If law enforcement wanted to read your letters or other paper correspondence, they have to get a warrant. But in this age of technology, you don't have the same protections. If your email has already been opened or is more than 6 months old, law enforcement and other government agencies can read them.
"The courts have said that the laws are very confusing and have permitted the government to search your emails held by providers without a warrant," said Francisco Loboco with the American Civil Liberties Union.
While government investigators generally look at email for evidence of criminal activity, that's not always the case. Email privacy became a national debate after CIA Director David Petraeus resigned over an extramarital affair. Privacy groups asked if the CIA can't keep the FBI from reading Petraeus' private email, what protections do ordinary people have?
State Sen. Mark Leno (D-San Francisco) wants to clearly define the line in California. Electronic communications should be no different than paper communications: They're all private.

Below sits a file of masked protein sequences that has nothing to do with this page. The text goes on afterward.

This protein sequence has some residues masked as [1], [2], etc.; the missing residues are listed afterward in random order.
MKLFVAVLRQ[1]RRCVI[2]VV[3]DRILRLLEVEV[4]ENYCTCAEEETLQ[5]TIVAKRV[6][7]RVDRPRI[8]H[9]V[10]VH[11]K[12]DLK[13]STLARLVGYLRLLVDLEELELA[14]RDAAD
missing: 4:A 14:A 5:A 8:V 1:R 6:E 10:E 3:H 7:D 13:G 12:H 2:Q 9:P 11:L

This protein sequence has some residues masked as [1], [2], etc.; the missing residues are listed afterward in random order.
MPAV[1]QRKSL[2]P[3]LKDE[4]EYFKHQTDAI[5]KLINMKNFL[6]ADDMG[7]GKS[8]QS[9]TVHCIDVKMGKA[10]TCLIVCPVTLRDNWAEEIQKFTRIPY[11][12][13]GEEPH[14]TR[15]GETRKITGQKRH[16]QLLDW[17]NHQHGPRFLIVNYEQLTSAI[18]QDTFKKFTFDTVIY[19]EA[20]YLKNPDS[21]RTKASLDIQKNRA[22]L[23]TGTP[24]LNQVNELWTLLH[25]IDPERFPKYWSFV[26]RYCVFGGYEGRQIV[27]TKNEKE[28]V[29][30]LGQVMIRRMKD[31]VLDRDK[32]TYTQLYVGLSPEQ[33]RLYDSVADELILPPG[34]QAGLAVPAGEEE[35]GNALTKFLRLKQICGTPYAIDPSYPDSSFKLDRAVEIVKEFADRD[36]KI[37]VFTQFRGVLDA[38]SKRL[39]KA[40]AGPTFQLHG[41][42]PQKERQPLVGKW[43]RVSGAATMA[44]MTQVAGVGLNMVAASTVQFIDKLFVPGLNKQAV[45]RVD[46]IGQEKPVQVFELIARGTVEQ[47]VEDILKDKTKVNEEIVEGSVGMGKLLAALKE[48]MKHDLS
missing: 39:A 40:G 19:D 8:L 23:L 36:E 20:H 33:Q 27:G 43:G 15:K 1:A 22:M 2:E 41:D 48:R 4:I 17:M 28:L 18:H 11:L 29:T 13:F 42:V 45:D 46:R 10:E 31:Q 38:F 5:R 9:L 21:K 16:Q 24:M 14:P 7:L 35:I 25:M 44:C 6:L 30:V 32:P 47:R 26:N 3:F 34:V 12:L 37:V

"All we're saying is you need to go to court, make the case that there is a reasonable cause to believe that some illegal activity is ongoing," said Leno.
Drafted with the help of the Electronic Frontier Foundation, the Leno proposal would require state and local government agents to get a warrant before asking email service providers, such as Google and Yahoo, to hand over your emails.
The companies would then have to tell you they did. Some providers already require a warrant, but not all. This wouldn't apply to the federal government. No formal opposition yet, but in the past, law enforcement had concerns the warrant process could slow down investigations.
Leno last year tried to stop police from being able to read emails and text messages from your cellphone or smartphone upon your arrest. But Gov. Jerry Brown vetoed that bill. It's unclear what he would do with this proposal.